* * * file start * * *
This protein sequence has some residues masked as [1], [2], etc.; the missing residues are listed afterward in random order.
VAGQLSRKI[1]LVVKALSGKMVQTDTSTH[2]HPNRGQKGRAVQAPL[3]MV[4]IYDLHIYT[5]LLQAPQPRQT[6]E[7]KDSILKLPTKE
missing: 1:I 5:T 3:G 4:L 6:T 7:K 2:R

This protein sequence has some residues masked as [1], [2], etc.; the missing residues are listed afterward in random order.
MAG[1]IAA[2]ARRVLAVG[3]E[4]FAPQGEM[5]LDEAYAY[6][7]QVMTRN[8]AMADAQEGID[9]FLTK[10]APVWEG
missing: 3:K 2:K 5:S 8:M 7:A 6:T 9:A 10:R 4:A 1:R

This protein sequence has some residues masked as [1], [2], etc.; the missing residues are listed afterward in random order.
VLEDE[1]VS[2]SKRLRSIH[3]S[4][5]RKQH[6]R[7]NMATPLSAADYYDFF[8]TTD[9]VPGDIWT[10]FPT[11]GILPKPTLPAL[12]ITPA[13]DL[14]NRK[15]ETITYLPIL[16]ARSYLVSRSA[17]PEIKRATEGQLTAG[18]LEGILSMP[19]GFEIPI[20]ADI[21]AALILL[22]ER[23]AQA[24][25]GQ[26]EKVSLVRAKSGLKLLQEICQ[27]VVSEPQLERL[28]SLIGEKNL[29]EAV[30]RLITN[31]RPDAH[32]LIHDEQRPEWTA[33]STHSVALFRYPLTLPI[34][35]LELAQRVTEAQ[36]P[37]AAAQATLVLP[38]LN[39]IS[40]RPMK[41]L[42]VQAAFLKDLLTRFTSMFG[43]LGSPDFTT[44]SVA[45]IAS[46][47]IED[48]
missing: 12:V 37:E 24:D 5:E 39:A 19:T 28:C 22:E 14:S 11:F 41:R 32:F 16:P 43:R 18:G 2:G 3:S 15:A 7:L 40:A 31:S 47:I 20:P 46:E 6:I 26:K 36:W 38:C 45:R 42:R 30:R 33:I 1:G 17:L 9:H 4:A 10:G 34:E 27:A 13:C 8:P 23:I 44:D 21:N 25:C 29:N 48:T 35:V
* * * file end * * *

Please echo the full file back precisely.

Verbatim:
This protein sequence has some residues masked as [1], [2], etc.; the missing residues are listed afterward in random order.
VAGQLSRKI[1]LVVKALSGKMVQTDTSTH[2]HPNRGQKGRAVQAPL[3]MV[4]IYDLHIYT[5]LLQAPQPRQT[6]E[7]KDSILKLPTKE
missing: 1:I 5:T 3:G 4:L 6:T 7:K 2:R

This protein sequence has some residues masked as [1], [2], etc.; the missing residues are listed afterward in random order.
MAG[1]IAA[2]ARRVLAVG[3]E[4]FAPQGEM[5]LDEAYAY[6][7]QVMTRN[8]AMADAQEGID[9]FLTK[10]APVWEG
missing: 3:K 2:K 5:S 8:M 7:A 6:T 9:A 10:R 4:A 1:R

This protein sequence has some residues masked as [1], [2], etc.; the missing residues are listed afterward in random order.
VLEDE[1]VS[2]SKRLRSIH[3]S[4][5]RKQH[6]R[7]NMATPLSAADYYDFF[8]TTD[9]VPGDIWT[10]FPT[11]GILPKPTLPAL[12]ITPA[13]DL[14]NRK[15]ETITYLPIL[16]ARSYLVSRSA[17]PEIKRATEGQLTAG[18]LEGILSMP[19]GFEIPI[20]ADI[21]AALILL[22]ER[23]AQA[24][25]GQ[26]EKVSLVRAKSGLKLLQEICQ[27]VVSEPQLERL[28]SLIGEKNL[29]EAV[30]RLITN[31]RPDAH[32]LIHDEQRPEWTA[33]STHSVALFRYPLTLPI[34][35]LELAQRVTEAQ[36]P[37]AAAQATLVLP[38]LN[39]IS[40]RPMK[41]L[42]VQAAFLKDLLTRFTSMFG[43]LGSPDFTT[44]SVA[45]IAS[46][47]IED[48]
missing: 12:V 37:E 24:D 5:E 39:A 19:T 28:C 22:E 14:S 11:F 41:R 32:F 16:P 43:R 18:G 2:G 3:S 15:A 7:L 40:A 31:S 47:I 20:P 46:E 6:I 26:K 36:W 38:C 45:R 42:R 30:R 33:I 1:G 17:L 9:H 4:A 10:G 34:E 27:A 13:C 8:P 23:I 44:D 21:N 25:C 29:N 48:T 35:V